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HOME : African & Tribal Art : Masterpieces of African Art : Yoruba Maternity Figure, Possibly the Goddess Orisa Ibeji
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Yoruba Maternity Figure, Possibly the Goddess Orisa Ibeji - LSO.566
Origin: Southwestern Nigeria
Circa: 1600 AD to 1700 AD
Dimensions: 14.25" (36.2cm) high
Collection: African Art
Medium: Bronze


Location: UAE
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Description
This figure was created in the shadow of two mighty Nigerian empires. These were the Yoruban polity – which remains the most powerful indigenous entity in Nigeria, if not Africa – and the eminent kingdom of Benin. Benin metalworkers came to the world’s attention in 1897 following the British punitive expedition that sacked and burnt the capital, but the Yoruba polity, which survived much better, was equally skilled if stylistically distinct in some respects.

The relationship between these two groups and the much earlier Ife culture is also uncertain. For instance, the Ife are largely believed to be ancestral to later art styles, so their distinctive striped faces (denoting scarification) are technically archaic. However, radiometric dating of (unstriped) Yoruba pieces demonstrate that they significantly precede some notable Ife works, while Benin uses both styles in their figures and plaques. The technology of bronze and copper smelting, ironworking and sculpting in a range of materials that included ivory was extremely refined and effective; indeed, smelting, forging and cire perdue (lost wax) metalworking methods exceeded any seen in Europe until the 19th century. The complexity of the method – carving the item in wax then casting it in metal in a clay mould – was exacerbated by the detail and structural parameters of the figures.

The current figure is a good example of the technique, and is extremely unusual in terms of construction as well as detailing. Depicting a kneeling woman with outstretched hands, she is nursing a crossed pair of twins who are supporting themselves with their feet on her hands (it should be noted that prevalence of twins in the Yoruba is the highest in the world, hence the development of the Ibeji cult). The mother is well nourished, perhaps pregnant, and is curvaceous both frontally and in rear view. Her breasts are elongated and finely marked with scars, as is her stomach, and she is naked except for a necklace of plain beads. Her head is extraordinary. Shaped in a generally broad oval, her face is relatively flat with curved cheeks, a broad nose and small earrings set in posterolaterally placed ears. The eyes are large, slanted and almond-shaped, with defined rims and a leonine expression heightened by the crested line dividing the eye in two. The top of the head is very unusually styled. The whole of the head is covered with small spikes about ¼ of an inch long, the apex of the head being marked with a large eminence, similarly covered with spikes. While it appears to be a hat, depicting hair in this manner may be a personal mannerism of the sculptor. Her nose is marked with a double parallel scar running down from frontal to tip, lending a sectorial effect. The lips, which are broad, parted and prominent, are the origin for an extraordinary effect – four long, curved whiskers on each side that curve up the cheeks almost to the ear. Both of her children are similarly affected.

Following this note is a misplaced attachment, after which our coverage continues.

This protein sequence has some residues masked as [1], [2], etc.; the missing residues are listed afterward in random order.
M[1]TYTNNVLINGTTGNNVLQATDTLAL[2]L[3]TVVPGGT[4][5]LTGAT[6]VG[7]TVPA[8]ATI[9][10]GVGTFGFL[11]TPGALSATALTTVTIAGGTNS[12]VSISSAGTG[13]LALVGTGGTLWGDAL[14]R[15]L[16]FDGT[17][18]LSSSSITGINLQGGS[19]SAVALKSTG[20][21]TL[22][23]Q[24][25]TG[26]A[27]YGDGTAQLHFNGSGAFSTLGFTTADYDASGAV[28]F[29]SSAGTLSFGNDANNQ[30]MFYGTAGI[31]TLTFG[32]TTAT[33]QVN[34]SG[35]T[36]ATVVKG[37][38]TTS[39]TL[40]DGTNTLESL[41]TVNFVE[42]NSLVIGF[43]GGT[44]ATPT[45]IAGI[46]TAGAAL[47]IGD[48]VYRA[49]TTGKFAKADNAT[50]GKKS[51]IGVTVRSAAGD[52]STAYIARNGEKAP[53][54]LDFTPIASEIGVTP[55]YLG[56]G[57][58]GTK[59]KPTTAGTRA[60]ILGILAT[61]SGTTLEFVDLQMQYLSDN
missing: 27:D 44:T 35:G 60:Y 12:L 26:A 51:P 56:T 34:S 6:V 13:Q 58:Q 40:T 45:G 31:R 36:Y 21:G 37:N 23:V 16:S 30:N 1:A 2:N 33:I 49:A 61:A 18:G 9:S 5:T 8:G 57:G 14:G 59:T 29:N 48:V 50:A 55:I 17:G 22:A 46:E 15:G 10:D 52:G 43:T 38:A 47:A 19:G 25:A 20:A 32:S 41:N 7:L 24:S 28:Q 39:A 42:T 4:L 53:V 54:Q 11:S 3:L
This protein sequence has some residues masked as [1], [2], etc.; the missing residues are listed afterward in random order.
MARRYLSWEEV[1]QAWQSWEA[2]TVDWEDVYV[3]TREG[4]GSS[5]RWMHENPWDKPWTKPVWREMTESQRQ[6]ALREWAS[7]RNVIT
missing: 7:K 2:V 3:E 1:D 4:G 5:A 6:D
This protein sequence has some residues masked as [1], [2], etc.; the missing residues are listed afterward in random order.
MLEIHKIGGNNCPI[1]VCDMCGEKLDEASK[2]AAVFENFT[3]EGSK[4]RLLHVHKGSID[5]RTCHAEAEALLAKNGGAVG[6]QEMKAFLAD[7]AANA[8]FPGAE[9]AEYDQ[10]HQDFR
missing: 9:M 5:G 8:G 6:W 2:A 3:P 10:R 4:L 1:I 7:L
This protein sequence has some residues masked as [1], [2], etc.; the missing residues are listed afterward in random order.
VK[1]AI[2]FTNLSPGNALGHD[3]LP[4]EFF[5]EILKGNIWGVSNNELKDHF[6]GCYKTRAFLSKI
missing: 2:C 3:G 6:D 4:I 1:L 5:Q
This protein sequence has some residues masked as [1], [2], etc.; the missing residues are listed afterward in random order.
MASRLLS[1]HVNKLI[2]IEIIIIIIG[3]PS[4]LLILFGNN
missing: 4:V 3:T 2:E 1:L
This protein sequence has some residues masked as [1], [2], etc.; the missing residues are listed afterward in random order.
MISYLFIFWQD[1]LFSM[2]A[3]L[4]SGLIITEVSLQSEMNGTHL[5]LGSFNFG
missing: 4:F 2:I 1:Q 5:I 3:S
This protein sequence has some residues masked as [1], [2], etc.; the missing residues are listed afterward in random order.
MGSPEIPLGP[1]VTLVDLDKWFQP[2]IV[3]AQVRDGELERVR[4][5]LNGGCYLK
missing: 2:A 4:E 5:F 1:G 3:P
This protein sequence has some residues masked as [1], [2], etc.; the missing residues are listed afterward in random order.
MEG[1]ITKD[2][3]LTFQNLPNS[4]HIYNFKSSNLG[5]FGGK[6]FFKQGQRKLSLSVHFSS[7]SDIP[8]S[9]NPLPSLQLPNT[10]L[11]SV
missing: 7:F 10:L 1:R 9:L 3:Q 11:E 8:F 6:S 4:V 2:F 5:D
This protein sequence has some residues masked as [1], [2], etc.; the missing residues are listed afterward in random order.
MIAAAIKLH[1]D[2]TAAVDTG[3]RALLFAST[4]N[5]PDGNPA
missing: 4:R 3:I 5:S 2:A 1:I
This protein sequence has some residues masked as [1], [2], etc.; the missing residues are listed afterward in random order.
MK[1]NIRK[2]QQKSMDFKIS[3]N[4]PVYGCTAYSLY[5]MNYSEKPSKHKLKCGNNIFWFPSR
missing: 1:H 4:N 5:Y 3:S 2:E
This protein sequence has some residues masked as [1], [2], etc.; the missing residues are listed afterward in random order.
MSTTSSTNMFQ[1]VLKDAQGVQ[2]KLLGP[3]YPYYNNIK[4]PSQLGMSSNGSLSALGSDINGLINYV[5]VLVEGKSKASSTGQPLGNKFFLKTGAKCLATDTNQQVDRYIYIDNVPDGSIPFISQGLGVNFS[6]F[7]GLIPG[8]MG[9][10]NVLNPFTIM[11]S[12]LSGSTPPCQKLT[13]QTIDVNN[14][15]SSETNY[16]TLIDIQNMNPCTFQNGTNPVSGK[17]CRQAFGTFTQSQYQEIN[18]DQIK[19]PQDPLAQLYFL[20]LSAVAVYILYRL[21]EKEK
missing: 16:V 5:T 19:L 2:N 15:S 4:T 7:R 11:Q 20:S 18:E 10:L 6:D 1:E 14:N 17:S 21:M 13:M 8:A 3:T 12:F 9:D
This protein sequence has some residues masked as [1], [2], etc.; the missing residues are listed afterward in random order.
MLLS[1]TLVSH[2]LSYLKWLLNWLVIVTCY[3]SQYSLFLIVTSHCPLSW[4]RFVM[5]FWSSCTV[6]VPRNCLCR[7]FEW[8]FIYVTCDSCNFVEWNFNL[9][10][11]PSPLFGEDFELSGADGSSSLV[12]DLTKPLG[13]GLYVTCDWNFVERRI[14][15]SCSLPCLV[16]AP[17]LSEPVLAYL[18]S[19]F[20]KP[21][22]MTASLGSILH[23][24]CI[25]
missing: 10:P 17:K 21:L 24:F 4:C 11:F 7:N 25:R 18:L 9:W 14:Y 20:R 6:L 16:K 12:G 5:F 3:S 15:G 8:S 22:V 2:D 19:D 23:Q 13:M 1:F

While faces of Benin Obas and other dignitaries sometimes demonstrate a trefoil arrangement of lines at the corners of the mouth, “full” whiskers are not a common Benin stylistic characteristic. This detail is sometimes seen on Benin leopards, but rarely on humans (some Oba heads bear these marks - the Barakat Gallery holds some of these pieces). The whiskers, incidentally, should not be confused with the triple scar that sometimes adorns the cheeks of Yoruba figures, especially Ibeji. There are some examples known in Yoruba works, which also display the form of the eyes and the facial proportions of this figure. The role of the figure is not precisely certain, but is likely to be related in some way to fertility and fecundity. Yoruba maternity figures of the 19th century and later were usually made of wood and were not especially similar to this individual. Likewise, the Benin examples are not usually themed in this manner. It is however possible, given that she is cradling twins, that she is Orisa Ibeji, the protector of twins. In Yoruba mythology, she was linked to Shango, the god of thunder, and would punish erring parents as well as protecting the spirits of twins whose sibling had died. If this is the case, this piece is truly unique. The high quality of the casting and the seemingly unique nature of the detailing make this a truly remarkable addition to any serious collection. - (LSO.566)

 

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